Theeb (ذيب) – Venice 71 Orizzonti
A visually impressive and highly emotional coming-of-age film by Naji Abu Nowar, set in the Jordanian desert just before the Arab Revolt. Orizzonti Award for Best Director at the 71st Venice Film Festival.
Jordan’s cinema has always been one of the most secluded in the Middle East, but in recent years, this fact is tending to change. A new generation of emerging filmmakers is gaining the necessary international recognition. Naji Abu Nowar belongs to that generation. His directorial debut was in 2009 with the short documentary Death of a Boxer and five years later he presents his first feature film Theeb (ذيب). Naji Abu Nowar was awarded with the Orizzonti Award for Best Director at the 71st Venice Film Festival.
The story is set in 1916 in Arabia, just before the Arab Revolt. Theeb (Jacid Eid) is a Bedouin young boy that lives with his tribe in the desert. His brother Hussein (Hussein Salameh) has always been his best friend and his only companion. One day they welcome an unexpected visitor, an Englishman soldier (Jack Fox) who wants to go to a secret water-well in order to trace the route for a railway. Hussein is the only one that can guide him and Theeb will follow them to that life changing and tragic journey.
The historical content undoubtedly dominates the narration. Like Theeb himself, the whole Arabian Desert is going through a transitional period comparable with adulthood. Everything is on the borderline since the arrival of the iron donkey (railway), right before WWI and the upcoming breakup of the Ottoman Empire. Arab revolutionaries, Bedouin raiders and Ottoman mercenaries have to share the same land and they all want to get a piece of it.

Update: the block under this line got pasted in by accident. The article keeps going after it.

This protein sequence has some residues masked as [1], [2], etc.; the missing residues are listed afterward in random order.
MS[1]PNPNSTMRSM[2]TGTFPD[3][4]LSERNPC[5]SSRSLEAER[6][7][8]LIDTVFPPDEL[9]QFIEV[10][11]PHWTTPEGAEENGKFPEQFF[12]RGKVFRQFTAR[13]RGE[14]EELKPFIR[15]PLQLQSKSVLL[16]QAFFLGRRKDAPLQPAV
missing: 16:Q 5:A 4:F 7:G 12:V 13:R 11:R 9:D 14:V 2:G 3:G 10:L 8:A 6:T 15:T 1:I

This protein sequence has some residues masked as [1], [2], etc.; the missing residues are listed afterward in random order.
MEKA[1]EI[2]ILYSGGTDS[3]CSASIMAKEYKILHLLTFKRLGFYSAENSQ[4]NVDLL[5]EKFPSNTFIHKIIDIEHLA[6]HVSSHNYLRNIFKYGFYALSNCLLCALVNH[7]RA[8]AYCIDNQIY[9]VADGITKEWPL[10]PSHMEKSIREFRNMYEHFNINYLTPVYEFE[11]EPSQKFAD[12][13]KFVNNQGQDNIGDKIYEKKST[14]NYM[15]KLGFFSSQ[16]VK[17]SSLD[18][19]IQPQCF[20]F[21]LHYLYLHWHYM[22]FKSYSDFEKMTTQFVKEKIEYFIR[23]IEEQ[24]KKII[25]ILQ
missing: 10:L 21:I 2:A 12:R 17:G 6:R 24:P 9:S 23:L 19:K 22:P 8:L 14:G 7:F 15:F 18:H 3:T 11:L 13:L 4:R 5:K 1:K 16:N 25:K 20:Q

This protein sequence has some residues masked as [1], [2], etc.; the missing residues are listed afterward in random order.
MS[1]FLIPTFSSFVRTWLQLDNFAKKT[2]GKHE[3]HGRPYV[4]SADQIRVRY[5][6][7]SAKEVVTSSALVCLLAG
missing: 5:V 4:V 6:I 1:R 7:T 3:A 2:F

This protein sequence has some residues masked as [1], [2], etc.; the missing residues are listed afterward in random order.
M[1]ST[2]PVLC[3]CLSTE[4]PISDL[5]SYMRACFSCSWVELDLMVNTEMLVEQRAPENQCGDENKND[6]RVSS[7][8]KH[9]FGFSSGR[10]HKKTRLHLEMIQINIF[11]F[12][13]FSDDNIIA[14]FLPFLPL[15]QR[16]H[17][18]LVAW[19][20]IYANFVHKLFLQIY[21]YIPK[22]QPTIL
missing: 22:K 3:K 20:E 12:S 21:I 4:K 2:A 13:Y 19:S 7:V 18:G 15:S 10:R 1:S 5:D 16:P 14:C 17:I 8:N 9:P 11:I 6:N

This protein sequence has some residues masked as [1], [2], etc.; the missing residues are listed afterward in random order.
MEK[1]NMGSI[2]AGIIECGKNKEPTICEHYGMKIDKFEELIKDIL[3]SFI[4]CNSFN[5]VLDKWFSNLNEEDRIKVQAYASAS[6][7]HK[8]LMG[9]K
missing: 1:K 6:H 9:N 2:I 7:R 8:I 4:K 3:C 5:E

Theeb is a coming-of-age drama and the whole film is building around the character of this young Bedouin. His name means “Wolf” and due to that symbolism of the animal, Theeb has to undertake all the important changes of his life by himself. He should respect his family’s heritage and limitations while at the same time evolving his own personality. He also should find ways to survive and adapt to difficult situations and through that process, he will abruptly reach adulthood since he is still just a child. Jacid Eid works exceptionally on this part as his physique and his performance are dominating the whole film. Considering he is a non-professional actor the result becomes unique.
Nowar divides his film in two major different parts. At the beginning, the focus is more on the ethnological approach on the Bedouin’s life and customs, especially the relationship amongst the brothers. This naturalistic and persuasive treatment helps the viewer to understand the historical concept behind the story. The trip through the desert also gives the right tone for an adventure and the whole action offers the film a gripping sensation, particularly when it turns into a peculiar desert spaghetti western. After that thrilling tension, the director tames down the initial anxiousness and transforms it into an internal survival and slow burning fear. The narration follows a more moderate pace that becomes somehow more predictable as the story unfolds. These sudden emotional changes might give a feeling of unbalance to the final perception.
By using only locations of Jordanian desert, Nowar created a visually realistic and impressive film. The image is so pristine and lifelike that the viewer can easily sense the sand and the flies floating around him. This result is coming by Wolfgang Thaler, Ulrich Seidl’s Director of Photography, who enriched the aesthetics of the film with a documentary fell.
Theeb is a brave debut feature especially because Nowar decides to give a multilayer perspective to his story. Despite some minor weaknesses, he succeeds to deliver a motivating, and above all, eye-catching film that will affect the viewer’s emotions and will gain his attention.
Originally published: Nisimazine